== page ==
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28th Apr: High-tech training goggles turning heads
Published: 27 Apr 2017 - - Author: NZ Racing Desk

While former New Zealand-trained galloper Werther is the punters elect to take out Sunday's HK$20 million Gr.1 Audemars Piguet Queen Elizabeth II Cup (2000m), it is the Japanese raider Neorealism that has been turning heads at trackwork at Sha Tin.

The last start winner of the Gr.2 Nakayama Kinen, has looked well in cantering work and attracted more than the usual attention as track rider Shinjiro Kaneko's goggles were adorned with what appeared to be a camera like device. 


Track rider Shinjiro Kaneko’s Goggles were the talk of Sha Tin Photo: Hong Kong Jockey Club

In fact, it was more than just a camera but also a monitor. Manufactured by Horsecall Japan it is sold as an aid to training and displays heart rate and speed. Adam Harrigan, consultant and interpreter for trainer Noriyuki Hori, explained. 

"The monitor, which the rider can see, displays the horse's heart rate in real time and the track work times for each 200 metres split. It's new Japanese technology and while Hori is not the only trainer to use it, he's certainly been among the first," Harrigan said.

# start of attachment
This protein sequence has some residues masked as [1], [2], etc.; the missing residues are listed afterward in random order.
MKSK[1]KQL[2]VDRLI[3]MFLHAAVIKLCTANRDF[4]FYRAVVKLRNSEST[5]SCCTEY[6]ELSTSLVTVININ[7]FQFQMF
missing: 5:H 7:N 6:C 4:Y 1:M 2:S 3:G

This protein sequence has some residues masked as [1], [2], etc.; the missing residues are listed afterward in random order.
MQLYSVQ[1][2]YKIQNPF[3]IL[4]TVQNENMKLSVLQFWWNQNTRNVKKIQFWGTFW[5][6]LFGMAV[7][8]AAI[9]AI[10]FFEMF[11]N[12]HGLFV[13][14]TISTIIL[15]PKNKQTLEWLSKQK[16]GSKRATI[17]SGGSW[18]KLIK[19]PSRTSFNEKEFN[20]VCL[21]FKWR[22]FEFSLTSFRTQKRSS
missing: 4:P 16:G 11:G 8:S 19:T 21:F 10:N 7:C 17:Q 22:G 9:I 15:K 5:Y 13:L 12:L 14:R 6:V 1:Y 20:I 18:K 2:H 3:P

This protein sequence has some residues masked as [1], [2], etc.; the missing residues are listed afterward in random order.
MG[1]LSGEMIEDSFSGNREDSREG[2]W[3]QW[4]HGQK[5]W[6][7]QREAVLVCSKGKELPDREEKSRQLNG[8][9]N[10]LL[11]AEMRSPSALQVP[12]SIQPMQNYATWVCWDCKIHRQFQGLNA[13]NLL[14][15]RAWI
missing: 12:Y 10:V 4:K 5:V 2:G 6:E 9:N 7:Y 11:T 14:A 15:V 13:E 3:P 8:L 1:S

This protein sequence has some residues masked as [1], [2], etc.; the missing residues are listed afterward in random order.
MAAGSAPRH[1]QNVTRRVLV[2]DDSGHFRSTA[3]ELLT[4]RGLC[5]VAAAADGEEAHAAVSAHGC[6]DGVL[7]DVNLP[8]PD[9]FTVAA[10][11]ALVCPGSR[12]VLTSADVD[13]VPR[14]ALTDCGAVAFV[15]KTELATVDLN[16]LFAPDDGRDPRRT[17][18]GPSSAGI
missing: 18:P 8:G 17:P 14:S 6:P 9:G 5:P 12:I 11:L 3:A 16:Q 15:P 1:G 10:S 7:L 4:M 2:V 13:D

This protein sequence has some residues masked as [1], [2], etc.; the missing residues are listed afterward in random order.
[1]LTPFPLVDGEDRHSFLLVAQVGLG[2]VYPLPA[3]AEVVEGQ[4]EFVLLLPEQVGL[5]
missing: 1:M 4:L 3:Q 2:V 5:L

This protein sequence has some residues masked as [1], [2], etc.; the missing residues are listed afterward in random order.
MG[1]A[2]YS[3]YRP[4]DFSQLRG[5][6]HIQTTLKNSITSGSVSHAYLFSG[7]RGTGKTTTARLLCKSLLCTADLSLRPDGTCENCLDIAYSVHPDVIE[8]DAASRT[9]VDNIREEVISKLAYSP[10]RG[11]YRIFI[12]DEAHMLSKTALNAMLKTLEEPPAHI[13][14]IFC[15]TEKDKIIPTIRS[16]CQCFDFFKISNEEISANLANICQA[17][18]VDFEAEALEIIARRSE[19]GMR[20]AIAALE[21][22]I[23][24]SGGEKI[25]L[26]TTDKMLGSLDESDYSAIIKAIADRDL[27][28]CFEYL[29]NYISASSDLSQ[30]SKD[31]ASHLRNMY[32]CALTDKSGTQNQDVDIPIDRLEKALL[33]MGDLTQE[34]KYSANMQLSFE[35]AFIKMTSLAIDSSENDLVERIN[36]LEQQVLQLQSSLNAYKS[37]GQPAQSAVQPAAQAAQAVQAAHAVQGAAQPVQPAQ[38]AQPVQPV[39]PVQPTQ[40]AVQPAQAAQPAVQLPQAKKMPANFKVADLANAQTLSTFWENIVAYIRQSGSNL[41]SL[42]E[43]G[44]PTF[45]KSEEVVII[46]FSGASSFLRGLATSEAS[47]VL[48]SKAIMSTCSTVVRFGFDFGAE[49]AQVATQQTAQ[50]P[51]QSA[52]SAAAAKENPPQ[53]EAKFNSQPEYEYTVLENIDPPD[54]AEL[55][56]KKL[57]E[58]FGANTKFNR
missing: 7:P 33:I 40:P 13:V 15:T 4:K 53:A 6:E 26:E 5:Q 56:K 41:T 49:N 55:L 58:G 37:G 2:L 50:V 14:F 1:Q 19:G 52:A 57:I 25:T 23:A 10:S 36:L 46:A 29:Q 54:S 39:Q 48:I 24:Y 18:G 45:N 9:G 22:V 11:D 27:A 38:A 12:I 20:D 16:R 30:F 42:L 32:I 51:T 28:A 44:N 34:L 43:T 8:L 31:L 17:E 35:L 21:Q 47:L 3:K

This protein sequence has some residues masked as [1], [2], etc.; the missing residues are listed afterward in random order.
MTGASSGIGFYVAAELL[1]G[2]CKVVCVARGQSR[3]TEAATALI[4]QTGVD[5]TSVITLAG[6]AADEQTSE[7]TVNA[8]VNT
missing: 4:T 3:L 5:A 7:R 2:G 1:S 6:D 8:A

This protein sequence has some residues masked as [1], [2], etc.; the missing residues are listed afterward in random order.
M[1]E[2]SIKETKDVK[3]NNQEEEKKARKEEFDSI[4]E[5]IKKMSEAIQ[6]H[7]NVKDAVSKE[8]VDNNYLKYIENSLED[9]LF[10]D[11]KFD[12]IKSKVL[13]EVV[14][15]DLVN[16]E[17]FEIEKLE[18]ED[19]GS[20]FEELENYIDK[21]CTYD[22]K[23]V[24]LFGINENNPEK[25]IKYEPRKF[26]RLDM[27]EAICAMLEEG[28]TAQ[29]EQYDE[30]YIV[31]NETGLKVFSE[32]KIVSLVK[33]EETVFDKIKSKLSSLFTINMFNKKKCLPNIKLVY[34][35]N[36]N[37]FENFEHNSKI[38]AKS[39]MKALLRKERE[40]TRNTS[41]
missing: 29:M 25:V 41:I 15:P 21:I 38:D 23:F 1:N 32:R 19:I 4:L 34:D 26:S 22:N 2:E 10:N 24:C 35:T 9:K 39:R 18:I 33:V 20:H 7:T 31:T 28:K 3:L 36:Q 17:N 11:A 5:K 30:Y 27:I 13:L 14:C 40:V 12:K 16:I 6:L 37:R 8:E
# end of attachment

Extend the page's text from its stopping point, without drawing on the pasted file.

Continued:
"It's valuable, obviously, for the rider to know exactly how fast he's travelling and to have an indicator of how much the horse is exerting himself and, of course, Hori is able to download and evaluate the data from home in Japan." 

The heart rate data is recorded via pads inserted in the girth strap while the camera attachment is fitted with a GPS and the data is displayed in a small monitor attached to the rider's eyewear. 

"I can see the data as I am riding the horse and this equipment is now used with all the horses in the Hori stable," said Kaneko. 

Similar technology was used with champion Japanese horse Orfevre who was runner-up in the Prix de l'Arc de Triomphe in 2012 and 2013. 

Harrigan said the device is becoming an important training tool. "In a sense it's an extension of measuring lactates and heart rates via horses working on treadmills which has been commonplace for some time. This is just more sophisticated and allows the trainer to tailor work specifically to individual horses based on the heart rate data," he said.

From: NZ Racing

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